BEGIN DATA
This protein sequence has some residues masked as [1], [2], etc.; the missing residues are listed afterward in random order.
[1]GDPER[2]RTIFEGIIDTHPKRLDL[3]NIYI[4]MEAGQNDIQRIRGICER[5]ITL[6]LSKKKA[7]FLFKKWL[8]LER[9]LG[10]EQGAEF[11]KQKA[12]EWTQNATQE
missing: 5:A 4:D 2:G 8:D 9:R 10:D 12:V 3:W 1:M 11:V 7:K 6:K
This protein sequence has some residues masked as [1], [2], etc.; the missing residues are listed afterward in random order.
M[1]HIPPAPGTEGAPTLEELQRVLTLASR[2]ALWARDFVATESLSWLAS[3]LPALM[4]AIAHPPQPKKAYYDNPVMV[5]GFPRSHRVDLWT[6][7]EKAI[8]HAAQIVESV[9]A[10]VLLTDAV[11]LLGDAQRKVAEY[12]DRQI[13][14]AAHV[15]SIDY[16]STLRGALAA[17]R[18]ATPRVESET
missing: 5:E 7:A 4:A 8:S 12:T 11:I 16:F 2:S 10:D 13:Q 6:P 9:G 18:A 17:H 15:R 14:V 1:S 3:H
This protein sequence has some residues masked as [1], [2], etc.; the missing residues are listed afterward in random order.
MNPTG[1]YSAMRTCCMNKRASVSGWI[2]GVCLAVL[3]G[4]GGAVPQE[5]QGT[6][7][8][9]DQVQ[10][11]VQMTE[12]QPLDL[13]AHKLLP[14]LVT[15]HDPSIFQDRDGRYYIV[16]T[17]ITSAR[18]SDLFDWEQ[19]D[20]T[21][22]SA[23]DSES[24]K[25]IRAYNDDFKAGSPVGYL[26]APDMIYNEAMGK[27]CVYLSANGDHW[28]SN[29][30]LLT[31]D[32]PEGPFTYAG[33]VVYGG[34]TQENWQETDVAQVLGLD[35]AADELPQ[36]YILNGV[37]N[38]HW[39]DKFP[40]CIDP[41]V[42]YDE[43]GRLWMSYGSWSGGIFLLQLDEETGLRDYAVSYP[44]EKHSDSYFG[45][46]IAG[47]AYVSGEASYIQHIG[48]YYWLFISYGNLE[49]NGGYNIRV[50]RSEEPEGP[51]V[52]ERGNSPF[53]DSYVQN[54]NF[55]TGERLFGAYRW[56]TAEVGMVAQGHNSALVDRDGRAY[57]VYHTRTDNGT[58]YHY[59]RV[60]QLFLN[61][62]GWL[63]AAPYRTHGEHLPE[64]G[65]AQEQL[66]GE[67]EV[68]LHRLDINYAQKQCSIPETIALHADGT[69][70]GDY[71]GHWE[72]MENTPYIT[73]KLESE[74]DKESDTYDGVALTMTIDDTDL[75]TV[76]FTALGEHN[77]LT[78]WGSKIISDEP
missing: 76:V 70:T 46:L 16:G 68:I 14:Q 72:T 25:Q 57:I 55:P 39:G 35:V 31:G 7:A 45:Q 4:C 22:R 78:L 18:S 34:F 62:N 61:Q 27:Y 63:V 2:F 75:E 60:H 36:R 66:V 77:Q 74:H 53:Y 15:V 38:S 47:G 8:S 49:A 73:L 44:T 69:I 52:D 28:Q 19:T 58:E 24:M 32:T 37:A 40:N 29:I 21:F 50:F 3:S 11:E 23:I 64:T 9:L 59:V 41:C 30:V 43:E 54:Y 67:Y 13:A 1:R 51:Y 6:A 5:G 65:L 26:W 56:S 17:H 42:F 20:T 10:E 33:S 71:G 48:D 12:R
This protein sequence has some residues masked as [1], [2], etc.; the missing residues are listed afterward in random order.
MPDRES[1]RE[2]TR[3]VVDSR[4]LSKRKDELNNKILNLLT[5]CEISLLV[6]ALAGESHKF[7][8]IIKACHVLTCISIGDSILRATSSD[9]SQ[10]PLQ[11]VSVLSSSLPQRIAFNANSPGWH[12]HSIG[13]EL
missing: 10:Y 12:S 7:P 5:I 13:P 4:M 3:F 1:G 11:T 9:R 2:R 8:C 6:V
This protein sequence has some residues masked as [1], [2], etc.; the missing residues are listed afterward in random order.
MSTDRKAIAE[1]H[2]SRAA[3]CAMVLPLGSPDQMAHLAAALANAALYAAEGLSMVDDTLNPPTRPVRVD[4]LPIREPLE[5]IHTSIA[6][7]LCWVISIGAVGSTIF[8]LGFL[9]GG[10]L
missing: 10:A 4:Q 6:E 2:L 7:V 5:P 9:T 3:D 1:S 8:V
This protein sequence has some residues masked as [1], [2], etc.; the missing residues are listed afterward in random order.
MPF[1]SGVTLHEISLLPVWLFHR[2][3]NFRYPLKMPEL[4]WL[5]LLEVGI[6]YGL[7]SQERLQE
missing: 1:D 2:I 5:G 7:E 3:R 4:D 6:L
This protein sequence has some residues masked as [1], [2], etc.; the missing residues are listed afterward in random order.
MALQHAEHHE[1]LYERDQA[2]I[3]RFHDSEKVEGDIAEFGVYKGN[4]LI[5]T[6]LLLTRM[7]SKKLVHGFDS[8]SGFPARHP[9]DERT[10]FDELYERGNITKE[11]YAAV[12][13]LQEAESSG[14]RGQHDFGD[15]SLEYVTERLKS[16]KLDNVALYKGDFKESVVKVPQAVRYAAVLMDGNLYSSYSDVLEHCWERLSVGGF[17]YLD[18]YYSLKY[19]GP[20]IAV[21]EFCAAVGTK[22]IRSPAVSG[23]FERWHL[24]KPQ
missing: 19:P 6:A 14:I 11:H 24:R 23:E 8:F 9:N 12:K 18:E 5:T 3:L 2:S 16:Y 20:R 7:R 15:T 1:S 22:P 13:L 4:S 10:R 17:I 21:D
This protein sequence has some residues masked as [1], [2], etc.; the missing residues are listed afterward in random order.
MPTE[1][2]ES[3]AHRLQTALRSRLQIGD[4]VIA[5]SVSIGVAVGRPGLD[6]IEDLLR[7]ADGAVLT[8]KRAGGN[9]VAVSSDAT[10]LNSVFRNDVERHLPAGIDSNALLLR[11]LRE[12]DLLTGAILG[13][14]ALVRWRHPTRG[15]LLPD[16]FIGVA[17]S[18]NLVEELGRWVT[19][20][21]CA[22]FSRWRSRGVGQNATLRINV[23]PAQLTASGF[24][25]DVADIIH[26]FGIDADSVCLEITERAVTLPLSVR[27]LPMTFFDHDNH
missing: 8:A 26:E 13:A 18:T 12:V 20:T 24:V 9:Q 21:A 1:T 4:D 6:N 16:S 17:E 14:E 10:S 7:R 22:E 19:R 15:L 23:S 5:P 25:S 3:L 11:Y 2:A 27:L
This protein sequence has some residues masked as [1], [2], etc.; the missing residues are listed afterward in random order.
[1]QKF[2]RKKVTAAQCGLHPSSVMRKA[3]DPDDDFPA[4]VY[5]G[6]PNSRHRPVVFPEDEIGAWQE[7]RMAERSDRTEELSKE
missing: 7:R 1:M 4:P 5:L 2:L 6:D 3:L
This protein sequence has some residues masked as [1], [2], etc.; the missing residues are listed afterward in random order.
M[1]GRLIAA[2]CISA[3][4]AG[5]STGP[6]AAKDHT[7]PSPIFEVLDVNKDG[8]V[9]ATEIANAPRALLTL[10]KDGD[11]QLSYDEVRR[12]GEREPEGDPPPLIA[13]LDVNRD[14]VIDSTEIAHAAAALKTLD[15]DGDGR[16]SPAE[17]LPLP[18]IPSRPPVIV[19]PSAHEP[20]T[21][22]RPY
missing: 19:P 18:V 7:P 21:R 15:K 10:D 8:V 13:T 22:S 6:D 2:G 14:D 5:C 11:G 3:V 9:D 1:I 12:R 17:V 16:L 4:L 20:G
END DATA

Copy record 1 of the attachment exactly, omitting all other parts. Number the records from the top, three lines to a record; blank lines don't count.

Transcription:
This protein sequence has some residues masked as [1], [2], etc.; the missing residues are listed afterward in random order.
[1]GDPER[2]RTIFEGIIDTHPKRLDL[3]NIYI[4]MEAGQNDIQRIRGICER[5]ITL[6]LSKKKA[7]FLFKKWL[8]LER[9]LG[10]EQGAEF[11]KQKA[12]EWTQNATQE
missing: 5:A 4:D 2:G 8:D 9:R 10:D 12:V 3:W 1:M 11:V 7:K 6:K